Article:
So where is the problem? As the leading AI researcher, Rodney Brooks writes: “I think the worry stems from a fundamental error in not distinguishing the difference between the very real recent advances in a particular aspect of AI and the enormity and complexity of building sentient volitional intelligence.”
In computer science, an ideal “intelligent” machine is a flexible rational agent that perceives its environment and takes actions to maximise its chance of success at certain goals.
But, for the sake of the argument, let’s ignore for a moment that the AI is, in fact, a research “discipline,” including natural language processing, planning, reasoning, knowledge, perception; requiring computational intelligence, statistical methods, mathematical optimisation, probability, machine learning e.g. soft computing. A field that’s drawing upon mathematics, computer science, psychology, neuroscience, linguistics, artificial psychology and philosophy and let’s simply assume that the AI is already here. “Baked” and ready for us to use, as a tool or as we please.
The truth is, the human race has always used technology to expand its abilities, to transcend its limitations, to overcome its boundaries, to extend its mindware, since the beginning of the times. From the sticks we have handled to gain access to the higher fruits in the trees, to the rocks we used to make the spears for hunting, we have always used “tools” to augment our skills, to extend our thoughts, our reach and vision.
Technology is, in fact, us, our second skin, our extended phenotype, we do not end where our skin and tissue ends but we are connected, bound by our technological tools and surroundings. What we design, designs us back because, ultimately, what we design is, in fact, us.
You see, we have used technology to create clothes to cover our bodies, to make fire, to build cars, to replace hips, femurs, kidneys and even hearts. We are, once again, using a new tool to increase our capabilities, to improve our brains, and this new tool is called the AI.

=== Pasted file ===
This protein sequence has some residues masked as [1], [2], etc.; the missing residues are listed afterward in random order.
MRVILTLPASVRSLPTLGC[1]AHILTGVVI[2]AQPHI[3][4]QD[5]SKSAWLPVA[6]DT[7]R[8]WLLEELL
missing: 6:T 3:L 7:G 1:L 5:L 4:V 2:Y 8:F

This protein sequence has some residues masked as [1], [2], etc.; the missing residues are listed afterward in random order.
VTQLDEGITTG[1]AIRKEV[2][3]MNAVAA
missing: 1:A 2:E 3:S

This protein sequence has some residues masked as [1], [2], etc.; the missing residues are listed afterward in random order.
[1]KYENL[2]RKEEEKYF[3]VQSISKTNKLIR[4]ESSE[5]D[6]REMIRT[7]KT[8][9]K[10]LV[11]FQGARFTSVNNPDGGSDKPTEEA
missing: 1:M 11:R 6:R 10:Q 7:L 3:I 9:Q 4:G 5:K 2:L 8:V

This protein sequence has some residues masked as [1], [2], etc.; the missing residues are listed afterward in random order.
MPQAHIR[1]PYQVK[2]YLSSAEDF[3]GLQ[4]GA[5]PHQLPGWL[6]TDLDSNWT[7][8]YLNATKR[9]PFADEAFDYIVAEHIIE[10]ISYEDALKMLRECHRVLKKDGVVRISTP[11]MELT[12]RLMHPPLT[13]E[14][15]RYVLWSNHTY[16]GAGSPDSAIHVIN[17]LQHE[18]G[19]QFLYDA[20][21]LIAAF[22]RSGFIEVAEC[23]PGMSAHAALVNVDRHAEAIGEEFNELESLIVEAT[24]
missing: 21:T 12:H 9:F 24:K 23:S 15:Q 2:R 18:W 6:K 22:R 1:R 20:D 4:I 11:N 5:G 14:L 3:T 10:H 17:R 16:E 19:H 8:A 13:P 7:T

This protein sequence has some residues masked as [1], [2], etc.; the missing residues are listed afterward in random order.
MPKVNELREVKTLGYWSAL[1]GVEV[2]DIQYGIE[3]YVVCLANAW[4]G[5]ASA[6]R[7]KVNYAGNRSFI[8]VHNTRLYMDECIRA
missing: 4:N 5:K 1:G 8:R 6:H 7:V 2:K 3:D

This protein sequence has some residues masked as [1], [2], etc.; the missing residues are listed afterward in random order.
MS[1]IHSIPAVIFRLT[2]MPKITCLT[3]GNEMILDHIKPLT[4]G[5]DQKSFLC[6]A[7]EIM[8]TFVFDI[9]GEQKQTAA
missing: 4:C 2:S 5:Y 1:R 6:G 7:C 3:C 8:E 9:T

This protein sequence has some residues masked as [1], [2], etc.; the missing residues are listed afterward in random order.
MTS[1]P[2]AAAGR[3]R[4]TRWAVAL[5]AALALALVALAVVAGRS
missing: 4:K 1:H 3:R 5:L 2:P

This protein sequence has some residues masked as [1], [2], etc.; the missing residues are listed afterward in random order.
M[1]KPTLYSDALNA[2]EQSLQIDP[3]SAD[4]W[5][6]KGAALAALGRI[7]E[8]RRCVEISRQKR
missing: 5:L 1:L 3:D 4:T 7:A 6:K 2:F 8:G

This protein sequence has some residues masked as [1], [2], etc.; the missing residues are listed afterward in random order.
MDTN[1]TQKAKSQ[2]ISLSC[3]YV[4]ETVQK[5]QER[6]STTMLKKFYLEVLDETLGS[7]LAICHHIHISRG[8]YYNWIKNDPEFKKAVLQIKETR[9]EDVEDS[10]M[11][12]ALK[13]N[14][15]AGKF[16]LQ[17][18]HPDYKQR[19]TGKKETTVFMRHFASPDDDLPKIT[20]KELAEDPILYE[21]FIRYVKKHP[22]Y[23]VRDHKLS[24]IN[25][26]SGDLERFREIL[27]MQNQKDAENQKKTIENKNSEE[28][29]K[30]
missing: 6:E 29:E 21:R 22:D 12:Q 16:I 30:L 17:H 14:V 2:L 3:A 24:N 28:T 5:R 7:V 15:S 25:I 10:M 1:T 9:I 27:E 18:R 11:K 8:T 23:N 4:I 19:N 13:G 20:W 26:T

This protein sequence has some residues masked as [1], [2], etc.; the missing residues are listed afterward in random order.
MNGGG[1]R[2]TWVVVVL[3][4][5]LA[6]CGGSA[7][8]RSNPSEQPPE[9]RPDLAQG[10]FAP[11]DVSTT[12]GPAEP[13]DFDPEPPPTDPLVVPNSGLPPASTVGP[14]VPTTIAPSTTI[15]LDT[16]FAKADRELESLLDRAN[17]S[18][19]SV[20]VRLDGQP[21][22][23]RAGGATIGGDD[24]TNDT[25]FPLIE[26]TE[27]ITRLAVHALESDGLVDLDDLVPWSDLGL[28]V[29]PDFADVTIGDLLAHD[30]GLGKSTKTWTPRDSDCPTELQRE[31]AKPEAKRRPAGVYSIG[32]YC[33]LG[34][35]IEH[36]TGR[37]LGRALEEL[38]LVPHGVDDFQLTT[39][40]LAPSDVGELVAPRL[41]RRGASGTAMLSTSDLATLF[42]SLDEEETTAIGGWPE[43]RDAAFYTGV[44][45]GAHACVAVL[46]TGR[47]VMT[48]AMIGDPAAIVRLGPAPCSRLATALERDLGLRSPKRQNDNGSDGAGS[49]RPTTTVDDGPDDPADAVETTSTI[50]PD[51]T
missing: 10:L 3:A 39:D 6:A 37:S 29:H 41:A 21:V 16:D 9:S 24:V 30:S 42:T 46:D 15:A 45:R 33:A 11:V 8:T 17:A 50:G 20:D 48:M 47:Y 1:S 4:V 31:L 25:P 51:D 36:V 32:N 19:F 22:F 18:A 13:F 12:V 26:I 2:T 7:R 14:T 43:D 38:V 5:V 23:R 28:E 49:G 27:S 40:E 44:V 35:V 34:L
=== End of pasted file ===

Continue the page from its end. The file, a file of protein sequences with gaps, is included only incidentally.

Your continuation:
We are at a pivotal point in the human history as we have now decommissioned the natural selection. We are not the same species we were 50.000 years ago, and we are not the same species we are going to be 1.000 years from now. For the first time, we can decide whom we become. We can transcend from the physical into the virtual and augmented realms. We are becoming the software that writes its hardware; the life itself has matured into a canvas, and we have emerged as the artist.
More than that, as we are biochemical constructions, machines that can be informationally disassembled and decoded to the most fundamental levels, from the DNA to the structural thoughts and the algorithmic composition of emotions and our technological creations, we and our tools mirror the most advanced systems we find in nature.
The internet, for example, is wired like the neurones in our brain, sharing the same intertwined filamentary structures. The difference between born and made, us and nature, is thinning. Everything is nature, and everything is us, the artificial intelligence including, and one must understand that for the AI to become a superintelligence, Chase is describing in his books, the exceptions you have posted, (artistic vision, attention, and status) are long deciphered. Either by us, the creators or by the AI itself, developing its own emotional algorithms.
The world has become computable, the matter is now programmable, life itself is computable. The human race is evolving to its next stage, the transhuman level, this time employing not the spear and the fire, but a much more powerful weapon, the AI, maybe as an implantable chipset to start with.
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However, to answer the question – as I have diverted to the survival of the human race – the AI, in its evolution or, better said in its actual form, offers massive benefits for marketers. Best example, my last twitter post: Harnessing social media with the help of AI, from accurately diagnosing depression to predicting future fashion trends. The most beautiful part? This is just the beginning.
Wasted 1 hour listening to a guy that makes no distinction between automation, Siri and super intelligence, introducing UBI as a way of making technology more tolerable for masses. Not all lost thanks to Ted’s very subtle sarcasm.